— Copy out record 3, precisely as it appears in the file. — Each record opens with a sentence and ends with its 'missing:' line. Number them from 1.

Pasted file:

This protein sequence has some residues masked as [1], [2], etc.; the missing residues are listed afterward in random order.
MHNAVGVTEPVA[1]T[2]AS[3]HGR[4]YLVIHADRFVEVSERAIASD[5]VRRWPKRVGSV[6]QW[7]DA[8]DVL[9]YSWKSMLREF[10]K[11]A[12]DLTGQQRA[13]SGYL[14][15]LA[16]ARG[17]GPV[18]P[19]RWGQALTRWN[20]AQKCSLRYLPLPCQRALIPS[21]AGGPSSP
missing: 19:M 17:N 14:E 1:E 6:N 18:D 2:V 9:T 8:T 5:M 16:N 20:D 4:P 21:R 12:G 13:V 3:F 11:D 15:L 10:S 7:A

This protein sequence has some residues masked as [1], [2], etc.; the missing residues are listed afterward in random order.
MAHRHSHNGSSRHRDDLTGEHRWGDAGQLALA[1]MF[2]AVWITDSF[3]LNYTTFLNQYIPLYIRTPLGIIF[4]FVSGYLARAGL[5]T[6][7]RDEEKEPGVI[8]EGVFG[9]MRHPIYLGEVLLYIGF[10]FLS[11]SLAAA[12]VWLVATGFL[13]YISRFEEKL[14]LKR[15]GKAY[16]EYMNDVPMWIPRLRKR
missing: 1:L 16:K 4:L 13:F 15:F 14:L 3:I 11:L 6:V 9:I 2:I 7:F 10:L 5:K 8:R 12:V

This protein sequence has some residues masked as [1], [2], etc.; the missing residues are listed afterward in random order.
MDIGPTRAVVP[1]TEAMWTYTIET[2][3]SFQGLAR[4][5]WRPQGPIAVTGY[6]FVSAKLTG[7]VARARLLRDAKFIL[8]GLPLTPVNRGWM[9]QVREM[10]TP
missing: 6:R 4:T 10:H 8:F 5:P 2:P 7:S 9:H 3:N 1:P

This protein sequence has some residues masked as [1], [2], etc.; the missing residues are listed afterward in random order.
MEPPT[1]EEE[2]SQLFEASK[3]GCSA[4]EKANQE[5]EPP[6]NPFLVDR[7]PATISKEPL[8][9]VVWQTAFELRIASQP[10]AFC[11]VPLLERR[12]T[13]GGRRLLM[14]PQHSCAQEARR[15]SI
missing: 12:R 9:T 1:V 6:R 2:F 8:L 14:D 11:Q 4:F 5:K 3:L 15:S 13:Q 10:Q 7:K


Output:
This protein sequence has some residues masked as [1], [2], etc.; the missing residues are listed afterward in random order.
MDIGPTRAVVP[1]TEAMWTYTIET[2][3]SFQGLAR[4][5]WRPQGPIAVTGY[6]FVSAKLTG[7]VARARLLRDAKFIL[8]GLPLTPVNRGWM[9]QVREM[10]TP
missing: 6:R 4:T 10:H 8:F 5:P 2:P 7:S 9:H 3:N 1:P